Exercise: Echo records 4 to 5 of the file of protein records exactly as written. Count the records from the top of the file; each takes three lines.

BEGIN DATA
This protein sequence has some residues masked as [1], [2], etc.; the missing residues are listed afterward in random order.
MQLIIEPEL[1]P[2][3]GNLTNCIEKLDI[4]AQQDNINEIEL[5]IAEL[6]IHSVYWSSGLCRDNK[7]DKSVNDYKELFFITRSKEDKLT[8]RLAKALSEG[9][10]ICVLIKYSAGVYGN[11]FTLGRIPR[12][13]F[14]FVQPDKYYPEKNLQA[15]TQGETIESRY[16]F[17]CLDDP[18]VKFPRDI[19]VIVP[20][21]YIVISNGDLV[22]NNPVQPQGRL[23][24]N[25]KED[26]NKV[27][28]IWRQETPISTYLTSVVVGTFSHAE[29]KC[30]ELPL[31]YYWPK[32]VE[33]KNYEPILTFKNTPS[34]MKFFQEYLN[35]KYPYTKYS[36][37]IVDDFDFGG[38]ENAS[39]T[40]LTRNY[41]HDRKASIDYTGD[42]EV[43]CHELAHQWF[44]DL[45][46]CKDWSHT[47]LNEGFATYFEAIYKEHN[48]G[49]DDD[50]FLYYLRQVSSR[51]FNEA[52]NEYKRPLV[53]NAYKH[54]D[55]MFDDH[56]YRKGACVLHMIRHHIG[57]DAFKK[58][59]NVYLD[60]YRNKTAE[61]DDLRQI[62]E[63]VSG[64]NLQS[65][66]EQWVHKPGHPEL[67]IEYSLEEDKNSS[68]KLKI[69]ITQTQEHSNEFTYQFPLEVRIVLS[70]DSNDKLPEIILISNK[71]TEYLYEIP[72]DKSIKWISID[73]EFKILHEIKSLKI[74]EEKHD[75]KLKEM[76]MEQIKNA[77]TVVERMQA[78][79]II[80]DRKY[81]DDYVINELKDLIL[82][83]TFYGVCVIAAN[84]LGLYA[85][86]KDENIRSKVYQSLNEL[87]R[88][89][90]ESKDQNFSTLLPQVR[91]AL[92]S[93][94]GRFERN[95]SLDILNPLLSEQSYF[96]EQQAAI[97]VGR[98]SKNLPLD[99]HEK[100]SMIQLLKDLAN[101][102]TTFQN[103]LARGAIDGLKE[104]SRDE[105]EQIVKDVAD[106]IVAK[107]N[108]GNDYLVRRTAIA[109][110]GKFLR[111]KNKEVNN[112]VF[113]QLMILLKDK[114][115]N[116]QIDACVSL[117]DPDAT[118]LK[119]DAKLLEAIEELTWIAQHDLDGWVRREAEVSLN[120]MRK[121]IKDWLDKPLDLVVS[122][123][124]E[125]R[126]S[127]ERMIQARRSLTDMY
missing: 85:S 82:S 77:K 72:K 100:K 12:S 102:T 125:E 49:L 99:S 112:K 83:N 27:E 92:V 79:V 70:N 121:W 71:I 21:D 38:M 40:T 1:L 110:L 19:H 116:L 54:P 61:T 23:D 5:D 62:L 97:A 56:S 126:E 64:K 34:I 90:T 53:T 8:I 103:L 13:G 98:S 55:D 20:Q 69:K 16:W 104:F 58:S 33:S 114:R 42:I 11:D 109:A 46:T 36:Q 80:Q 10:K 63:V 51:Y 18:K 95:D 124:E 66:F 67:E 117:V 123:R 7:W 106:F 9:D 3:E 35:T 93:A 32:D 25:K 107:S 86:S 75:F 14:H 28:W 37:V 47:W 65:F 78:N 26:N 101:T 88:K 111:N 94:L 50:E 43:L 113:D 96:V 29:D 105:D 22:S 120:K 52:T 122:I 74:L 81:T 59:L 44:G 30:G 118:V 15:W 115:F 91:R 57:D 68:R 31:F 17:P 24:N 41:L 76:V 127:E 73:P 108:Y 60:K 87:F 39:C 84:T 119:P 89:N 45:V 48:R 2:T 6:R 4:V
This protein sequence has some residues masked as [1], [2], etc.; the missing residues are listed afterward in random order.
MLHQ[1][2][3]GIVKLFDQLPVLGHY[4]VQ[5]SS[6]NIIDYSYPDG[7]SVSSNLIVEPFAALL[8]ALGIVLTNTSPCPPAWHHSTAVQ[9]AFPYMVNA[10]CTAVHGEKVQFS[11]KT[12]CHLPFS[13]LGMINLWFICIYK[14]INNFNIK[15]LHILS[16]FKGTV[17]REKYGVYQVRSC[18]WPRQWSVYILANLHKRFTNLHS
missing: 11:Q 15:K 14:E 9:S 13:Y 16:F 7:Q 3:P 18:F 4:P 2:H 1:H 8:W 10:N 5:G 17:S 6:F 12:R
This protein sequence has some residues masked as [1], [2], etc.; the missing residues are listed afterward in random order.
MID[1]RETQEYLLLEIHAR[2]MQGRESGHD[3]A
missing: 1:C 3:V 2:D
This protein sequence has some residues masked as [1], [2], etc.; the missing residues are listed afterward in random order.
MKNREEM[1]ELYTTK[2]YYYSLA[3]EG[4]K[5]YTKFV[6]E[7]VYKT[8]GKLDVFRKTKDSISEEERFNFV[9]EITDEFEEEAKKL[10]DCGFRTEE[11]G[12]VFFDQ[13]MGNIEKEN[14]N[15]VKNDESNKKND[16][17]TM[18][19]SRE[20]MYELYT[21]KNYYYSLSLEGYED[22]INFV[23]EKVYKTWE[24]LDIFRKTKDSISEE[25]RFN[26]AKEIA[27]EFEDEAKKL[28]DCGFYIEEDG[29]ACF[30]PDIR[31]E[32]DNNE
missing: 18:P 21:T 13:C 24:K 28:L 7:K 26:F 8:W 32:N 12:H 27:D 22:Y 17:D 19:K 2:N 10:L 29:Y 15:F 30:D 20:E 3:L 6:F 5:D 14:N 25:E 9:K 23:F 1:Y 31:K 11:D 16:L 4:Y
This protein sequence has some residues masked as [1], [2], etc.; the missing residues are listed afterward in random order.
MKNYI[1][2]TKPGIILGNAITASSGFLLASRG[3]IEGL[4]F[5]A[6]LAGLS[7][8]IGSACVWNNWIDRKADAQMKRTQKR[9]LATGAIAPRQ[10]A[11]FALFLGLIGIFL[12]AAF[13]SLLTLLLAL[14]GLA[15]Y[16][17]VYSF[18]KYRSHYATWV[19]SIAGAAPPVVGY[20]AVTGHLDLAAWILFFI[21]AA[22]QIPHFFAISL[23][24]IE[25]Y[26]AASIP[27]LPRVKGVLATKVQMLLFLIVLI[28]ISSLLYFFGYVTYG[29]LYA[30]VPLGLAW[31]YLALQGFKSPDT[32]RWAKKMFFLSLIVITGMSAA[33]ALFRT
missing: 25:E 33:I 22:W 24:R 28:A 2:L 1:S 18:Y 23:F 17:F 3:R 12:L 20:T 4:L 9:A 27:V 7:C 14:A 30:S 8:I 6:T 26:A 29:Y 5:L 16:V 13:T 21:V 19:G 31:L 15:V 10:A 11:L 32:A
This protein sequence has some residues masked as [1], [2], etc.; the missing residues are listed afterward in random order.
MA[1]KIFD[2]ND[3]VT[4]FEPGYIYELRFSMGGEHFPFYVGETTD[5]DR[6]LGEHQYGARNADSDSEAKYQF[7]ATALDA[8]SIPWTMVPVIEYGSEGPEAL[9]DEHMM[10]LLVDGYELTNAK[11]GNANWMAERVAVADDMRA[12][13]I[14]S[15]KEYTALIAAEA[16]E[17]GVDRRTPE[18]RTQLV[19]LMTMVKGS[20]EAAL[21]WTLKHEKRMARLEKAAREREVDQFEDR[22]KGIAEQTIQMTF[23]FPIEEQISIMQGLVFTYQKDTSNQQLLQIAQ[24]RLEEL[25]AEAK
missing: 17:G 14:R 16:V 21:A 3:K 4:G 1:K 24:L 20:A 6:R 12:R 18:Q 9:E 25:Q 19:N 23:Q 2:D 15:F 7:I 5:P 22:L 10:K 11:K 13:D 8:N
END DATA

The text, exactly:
This protein sequence has some residues masked as [1], [2], etc.; the missing residues are listed afterward in random order.
MKNREEM[1]ELYTTK[2]YYYSLA[3]EG[4]K[5]YTKFV[6]E[7]VYKT[8]GKLDVFRKTKDSISEEERFNFV[9]EITDEFEEEAKKL[10]DCGFRTEE[11]G[12]VFFDQ[13]MGNIEKEN[14]N[15]VKNDESNKKND[16][17]TM[18][19]SRE[20]MYELYT[21]KNYYYSLSLEGYED[22]INFV[23]EKVYKTWE[24]LDIFRKTKDSISEE[25]RFN[26]AKEIA[27]EFEDEAKKL[28]DCGFYIEEDG[29]ACF[30]PDIR[31]E[32]DNNE
missing: 18:P 21:T 13:C 24:K 28:L 7:K 26:F 8:W 32:N 12:H 27:D 22:Y 17:D 19:K 2:N 10:L 29:Y 15:F 30:D 20:E 3:L 6:F 5:D 14:N 25:E 9:K 23:F 1:Y 31:K 11:D 16:L 4:Y
This protein sequence has some residues masked as [1], [2], etc.; the missing residues are listed afterward in random order.
MKNYI[1][2]TKPGIILGNAITASSGFLLASRG[3]IEGL[4]F[5]A[6]LAGLS[7][8]IGSACVWNNWIDRKADAQMKRTQKR[9]LATGAIAPRQ[10]A[11]FALFLGLIGIFL[12]AAF[13]SLLTLLLAL[14]GLA[15]Y[16][17]VYSF[18]KYRSHYATWV[19]SIAGAAPPVVGY[20]AVTGHLDLAAWILFFI[21]AA[22]QIPHFFAISL[23][24]IE[25]Y[26]AASIP[27]LPRVKGVLATKVQMLLFLIVLI[28]ISSLLYFFGYVTYG[29]LYA[30]VPLGLAW[31]YLALQGFKSPDT[32]RWAKKMFFLSLIVITGMSAA[33]ALFRT
missing: 25:E 33:I 22:W 24:R 28:A 2:L 1:S 18:Y 23:F 17:F 3:R 12:L 20:T 4:L 9:A 27:V 7:C 14:A 30:S 8:I 6:T 26:A 29:Y 5:L 16:V 13:T 21:V 19:G 31:L 15:V 10:A 11:L 32:A